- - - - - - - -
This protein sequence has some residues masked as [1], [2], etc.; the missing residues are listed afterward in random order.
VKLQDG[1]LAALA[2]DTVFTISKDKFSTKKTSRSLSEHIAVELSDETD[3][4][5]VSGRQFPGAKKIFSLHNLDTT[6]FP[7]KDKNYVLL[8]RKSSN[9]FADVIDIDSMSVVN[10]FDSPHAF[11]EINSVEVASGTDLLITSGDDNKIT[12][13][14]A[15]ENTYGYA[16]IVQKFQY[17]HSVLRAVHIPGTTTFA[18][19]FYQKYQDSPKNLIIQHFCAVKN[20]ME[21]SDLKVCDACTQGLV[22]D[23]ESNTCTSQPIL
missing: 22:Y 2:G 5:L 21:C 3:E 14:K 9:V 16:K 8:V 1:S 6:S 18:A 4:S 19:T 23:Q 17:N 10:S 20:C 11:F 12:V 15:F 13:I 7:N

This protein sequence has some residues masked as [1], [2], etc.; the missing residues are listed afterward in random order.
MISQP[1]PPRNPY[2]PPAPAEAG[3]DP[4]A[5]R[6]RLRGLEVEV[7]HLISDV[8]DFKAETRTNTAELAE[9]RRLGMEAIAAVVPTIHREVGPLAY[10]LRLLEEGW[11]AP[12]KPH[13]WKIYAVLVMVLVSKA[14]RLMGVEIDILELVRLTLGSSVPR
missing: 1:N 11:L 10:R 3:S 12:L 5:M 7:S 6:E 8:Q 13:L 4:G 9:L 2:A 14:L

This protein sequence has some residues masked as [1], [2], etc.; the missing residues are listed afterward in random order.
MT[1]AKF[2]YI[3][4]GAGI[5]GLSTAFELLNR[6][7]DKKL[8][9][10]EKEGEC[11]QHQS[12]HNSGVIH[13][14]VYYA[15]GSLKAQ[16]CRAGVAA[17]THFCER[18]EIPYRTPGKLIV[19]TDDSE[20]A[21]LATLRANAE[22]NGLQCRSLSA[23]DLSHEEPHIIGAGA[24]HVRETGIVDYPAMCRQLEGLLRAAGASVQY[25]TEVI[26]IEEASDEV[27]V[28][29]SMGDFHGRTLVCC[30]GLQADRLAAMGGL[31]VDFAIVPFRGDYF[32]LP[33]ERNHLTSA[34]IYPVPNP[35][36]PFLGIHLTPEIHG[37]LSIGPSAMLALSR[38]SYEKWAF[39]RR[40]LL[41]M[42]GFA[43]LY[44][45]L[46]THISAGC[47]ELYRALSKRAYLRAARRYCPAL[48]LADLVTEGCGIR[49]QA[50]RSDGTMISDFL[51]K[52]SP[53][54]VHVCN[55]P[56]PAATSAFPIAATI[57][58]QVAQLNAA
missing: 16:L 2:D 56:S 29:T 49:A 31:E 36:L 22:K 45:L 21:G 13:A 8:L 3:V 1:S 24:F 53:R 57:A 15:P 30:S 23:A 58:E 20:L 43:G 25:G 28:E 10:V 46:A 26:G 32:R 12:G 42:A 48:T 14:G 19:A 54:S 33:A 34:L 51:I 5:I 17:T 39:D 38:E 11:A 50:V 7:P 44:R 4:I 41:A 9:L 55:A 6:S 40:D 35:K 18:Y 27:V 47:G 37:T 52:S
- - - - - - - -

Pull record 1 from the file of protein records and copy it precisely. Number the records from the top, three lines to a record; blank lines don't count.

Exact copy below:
This protein sequence has some residues masked as [1], [2], etc.; the missing residues are listed afterward in random order.
VKLQDG[1]LAALA[2]DTVFTISKDKFSTKKTSRSLSEHIAVELSDETD[3][4][5]VSGRQFPGAKKIFSLHNLDTT[6]FP[7]KDKNYVLL[8]RKSSN[9]FADVIDIDSMSVVN[10]FDSPHAF[11]EINSVEVASGTDLLITSGDDNKIT[12][13][14]A[15]ENTYGYA[16]IVQKFQY[17]HSVLRAVHIPGTTTFA[18][19]FYQKYQDSPKNLIIQHFCAVKN[20]ME[21]SDLKVCDACTQGLV[22]D[23]ESNTCTSQPIL
missing: 22:Y 2:G 5:L 21:C 3:E 14:K 9:V 16:K 8:V 1:S 6:S 18:A 4:S 19:T 23:Q 17:N 10:S 20:C 11:F 12:V 15:F 13:I 7:N